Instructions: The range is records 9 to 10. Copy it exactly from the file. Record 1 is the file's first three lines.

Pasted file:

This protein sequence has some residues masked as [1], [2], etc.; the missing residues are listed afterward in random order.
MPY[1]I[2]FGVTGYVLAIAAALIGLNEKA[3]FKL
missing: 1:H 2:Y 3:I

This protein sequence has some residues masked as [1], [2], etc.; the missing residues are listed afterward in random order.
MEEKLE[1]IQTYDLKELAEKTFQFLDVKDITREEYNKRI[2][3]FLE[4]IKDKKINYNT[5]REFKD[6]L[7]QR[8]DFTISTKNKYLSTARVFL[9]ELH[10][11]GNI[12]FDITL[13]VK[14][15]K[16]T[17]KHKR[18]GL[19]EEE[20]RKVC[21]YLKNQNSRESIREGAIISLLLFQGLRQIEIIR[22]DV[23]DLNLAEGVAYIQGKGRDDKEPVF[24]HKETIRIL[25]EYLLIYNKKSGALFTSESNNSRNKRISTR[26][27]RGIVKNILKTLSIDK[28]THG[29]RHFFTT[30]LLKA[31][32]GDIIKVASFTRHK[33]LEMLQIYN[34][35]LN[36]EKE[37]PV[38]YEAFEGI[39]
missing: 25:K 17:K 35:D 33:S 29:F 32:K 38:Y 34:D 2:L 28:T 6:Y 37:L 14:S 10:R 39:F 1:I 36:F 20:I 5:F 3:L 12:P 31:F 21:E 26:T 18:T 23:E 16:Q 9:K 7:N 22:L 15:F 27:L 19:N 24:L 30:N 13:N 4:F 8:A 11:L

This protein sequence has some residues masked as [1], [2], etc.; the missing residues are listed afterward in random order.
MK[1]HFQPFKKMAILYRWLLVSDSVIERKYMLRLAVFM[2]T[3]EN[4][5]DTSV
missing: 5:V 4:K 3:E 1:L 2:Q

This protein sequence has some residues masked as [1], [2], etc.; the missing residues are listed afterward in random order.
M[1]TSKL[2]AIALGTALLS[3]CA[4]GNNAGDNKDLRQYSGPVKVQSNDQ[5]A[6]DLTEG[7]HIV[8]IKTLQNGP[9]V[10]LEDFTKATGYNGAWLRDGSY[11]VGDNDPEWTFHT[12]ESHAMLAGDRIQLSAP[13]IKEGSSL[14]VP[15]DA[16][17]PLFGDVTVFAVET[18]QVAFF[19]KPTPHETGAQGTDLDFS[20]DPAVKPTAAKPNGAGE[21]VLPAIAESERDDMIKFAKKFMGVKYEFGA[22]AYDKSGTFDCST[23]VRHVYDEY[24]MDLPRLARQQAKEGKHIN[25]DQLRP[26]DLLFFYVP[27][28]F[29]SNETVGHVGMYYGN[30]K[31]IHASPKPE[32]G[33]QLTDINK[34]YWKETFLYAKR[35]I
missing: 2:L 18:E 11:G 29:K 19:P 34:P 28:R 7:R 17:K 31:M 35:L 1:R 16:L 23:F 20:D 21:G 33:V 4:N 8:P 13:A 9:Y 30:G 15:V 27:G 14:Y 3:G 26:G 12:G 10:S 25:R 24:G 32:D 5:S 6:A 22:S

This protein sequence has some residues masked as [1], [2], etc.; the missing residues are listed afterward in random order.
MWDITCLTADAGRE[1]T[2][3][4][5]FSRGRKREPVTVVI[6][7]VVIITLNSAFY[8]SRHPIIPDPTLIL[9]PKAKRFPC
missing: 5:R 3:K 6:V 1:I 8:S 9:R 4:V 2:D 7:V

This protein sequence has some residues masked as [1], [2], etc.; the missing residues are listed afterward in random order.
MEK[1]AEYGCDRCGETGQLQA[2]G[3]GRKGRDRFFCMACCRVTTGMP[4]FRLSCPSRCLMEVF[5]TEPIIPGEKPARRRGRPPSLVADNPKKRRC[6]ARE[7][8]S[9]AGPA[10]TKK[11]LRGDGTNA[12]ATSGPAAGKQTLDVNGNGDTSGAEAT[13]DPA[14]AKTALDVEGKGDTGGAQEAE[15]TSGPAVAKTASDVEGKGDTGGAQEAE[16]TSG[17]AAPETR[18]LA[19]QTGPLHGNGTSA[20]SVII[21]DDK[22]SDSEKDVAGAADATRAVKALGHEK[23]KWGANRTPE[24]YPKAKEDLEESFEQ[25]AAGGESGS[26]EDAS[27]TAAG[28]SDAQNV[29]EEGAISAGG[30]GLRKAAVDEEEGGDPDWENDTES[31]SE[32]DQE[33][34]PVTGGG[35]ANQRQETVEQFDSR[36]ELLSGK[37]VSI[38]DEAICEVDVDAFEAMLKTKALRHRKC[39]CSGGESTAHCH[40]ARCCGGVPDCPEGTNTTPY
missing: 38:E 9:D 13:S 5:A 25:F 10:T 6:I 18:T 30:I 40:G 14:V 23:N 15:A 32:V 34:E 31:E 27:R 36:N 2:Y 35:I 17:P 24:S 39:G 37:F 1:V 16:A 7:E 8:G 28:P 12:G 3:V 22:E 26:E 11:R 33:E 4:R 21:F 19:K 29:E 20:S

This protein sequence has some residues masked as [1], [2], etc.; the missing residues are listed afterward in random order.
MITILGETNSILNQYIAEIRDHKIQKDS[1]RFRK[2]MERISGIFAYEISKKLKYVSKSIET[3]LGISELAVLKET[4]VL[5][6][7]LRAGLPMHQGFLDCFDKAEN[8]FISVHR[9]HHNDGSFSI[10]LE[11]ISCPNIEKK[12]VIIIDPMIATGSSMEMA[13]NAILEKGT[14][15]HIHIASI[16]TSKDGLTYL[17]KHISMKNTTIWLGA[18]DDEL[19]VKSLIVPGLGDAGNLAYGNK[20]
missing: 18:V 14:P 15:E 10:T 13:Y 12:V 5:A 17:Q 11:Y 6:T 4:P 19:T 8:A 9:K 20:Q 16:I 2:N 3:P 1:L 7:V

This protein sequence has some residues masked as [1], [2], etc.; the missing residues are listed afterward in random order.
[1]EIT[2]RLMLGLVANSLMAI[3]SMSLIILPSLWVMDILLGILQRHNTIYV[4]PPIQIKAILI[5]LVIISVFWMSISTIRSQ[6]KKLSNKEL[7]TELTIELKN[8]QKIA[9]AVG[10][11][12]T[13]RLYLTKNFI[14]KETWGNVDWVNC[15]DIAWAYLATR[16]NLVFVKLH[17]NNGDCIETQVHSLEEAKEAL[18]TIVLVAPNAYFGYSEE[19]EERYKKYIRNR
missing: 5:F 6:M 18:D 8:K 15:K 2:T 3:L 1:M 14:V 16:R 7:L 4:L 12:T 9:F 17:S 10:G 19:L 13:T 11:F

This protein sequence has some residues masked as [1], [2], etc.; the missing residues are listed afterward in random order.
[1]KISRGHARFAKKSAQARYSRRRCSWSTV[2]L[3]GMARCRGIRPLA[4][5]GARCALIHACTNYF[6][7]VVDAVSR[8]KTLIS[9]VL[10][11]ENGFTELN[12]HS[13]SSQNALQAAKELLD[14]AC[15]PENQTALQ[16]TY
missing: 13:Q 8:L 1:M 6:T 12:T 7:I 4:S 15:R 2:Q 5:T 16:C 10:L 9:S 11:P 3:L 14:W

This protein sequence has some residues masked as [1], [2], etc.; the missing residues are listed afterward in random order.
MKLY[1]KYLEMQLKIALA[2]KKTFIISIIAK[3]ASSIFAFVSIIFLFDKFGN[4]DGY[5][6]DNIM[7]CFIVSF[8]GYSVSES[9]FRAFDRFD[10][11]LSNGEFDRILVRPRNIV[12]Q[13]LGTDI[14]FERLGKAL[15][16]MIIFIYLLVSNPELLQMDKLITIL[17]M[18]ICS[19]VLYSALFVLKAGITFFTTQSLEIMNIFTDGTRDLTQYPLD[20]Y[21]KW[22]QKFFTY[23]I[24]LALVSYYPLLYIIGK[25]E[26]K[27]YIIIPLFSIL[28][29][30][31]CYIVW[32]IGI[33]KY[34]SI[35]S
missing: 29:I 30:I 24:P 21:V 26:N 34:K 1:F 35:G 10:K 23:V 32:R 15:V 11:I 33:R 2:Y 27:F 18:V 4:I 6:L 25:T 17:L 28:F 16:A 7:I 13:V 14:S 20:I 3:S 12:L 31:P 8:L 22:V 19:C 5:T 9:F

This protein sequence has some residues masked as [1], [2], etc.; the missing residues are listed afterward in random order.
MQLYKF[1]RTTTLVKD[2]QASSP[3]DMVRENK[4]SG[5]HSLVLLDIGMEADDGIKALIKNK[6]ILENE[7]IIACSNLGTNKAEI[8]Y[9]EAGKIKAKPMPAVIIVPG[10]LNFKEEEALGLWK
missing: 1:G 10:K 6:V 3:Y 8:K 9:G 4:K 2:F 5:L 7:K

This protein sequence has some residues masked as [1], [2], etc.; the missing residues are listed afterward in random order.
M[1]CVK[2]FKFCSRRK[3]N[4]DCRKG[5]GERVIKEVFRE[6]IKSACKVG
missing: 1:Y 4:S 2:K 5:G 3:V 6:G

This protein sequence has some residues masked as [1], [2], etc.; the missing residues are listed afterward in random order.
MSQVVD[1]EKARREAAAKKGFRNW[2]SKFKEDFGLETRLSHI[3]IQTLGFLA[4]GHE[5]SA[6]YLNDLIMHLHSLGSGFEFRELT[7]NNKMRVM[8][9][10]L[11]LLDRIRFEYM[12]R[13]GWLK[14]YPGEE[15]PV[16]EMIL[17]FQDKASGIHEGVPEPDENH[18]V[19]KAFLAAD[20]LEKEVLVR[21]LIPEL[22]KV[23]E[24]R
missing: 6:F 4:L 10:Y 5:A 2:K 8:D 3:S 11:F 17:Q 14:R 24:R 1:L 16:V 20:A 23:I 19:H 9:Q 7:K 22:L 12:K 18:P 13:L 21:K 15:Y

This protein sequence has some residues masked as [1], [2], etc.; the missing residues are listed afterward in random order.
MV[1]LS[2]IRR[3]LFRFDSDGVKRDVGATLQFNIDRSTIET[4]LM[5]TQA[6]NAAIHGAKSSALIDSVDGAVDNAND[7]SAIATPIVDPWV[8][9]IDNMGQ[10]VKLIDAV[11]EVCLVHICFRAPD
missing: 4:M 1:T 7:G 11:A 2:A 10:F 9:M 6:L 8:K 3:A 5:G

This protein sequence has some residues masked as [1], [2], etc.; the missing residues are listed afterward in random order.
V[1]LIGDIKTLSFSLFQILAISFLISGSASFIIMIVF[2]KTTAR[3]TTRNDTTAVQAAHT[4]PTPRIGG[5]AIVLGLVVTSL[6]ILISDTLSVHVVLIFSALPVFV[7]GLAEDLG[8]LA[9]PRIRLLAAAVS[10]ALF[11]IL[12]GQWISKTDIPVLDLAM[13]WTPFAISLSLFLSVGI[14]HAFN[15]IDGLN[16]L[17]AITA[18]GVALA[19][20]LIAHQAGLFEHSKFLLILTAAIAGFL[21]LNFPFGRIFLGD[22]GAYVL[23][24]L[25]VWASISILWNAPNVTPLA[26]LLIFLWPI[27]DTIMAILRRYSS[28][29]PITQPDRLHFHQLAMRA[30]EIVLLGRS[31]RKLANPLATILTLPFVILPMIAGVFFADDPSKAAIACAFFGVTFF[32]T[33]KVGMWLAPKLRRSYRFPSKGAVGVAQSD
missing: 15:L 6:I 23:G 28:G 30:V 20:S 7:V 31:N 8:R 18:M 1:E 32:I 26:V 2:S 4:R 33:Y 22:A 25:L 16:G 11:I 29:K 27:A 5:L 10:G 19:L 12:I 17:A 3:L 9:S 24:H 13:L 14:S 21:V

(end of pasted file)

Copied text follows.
This protein sequence has some residues masked as [1], [2], etc.; the missing residues are listed afterward in random order.
[1]KISRGHARFAKKSAQARYSRRRCSWSTV[2]L[3]GMARCRGIRPLA[4][5]GARCALIHACTNYF[6][7]VVDAVSR[8]KTLIS[9]VL[10][11]ENGFTELN[12]HS[13]SSQNALQAAKELLD[14]AC[15]PENQTALQ[16]TY
missing: 13:Q 8:L 1:M 6:T 12:T 7:I 4:S 15:R 2:Q 5:T 16:C 10:L 9:S 11:P 3:L 14:W

This protein sequence has some residues masked as [1], [2], etc.; the missing residues are listed afterward in random order.
MKLY[1]KYLEMQLKIALA[2]KKTFIISIIAK[3]ASSIFAFVSIIFLFDKFGN[4]DGY[5][6]DNIM[7]CFIVSF[8]GYSVSES[9]FRAFDRFD[10][11]LSNGEFDRILVRPRNIV[12]Q[13]LGTDI[14]FERLGKAL[15][16]MIIFIYLLVSNPELLQMDKLITIL[17]M[18]ICS[19]VLYSALFVLKAGITFFTTQSLEIMNIFTDGTRDLTQYPLD[20]Y[21]KW[22]QKFFTY[23]I[24]LALVSYYPLLYIIGK[25]E[26]K[27]YIIIPLFSIL[28][29][30][31]CYIVW[32]IGI[33]KY[34]SI[35]S
missing: 29:I 30:I 24:P 21:V 26:N 34:K 1:F 35:G 10:K 23:V 32:R 15:V 11:I 33:R 2:Y 27:F 18:V 4:I 6:L 25:T 17:L 28:F 16:A 7:I 13:V 14:S 20:I 3:S 12:L 31:P 8:L 22:V 19:C 5:T 9:F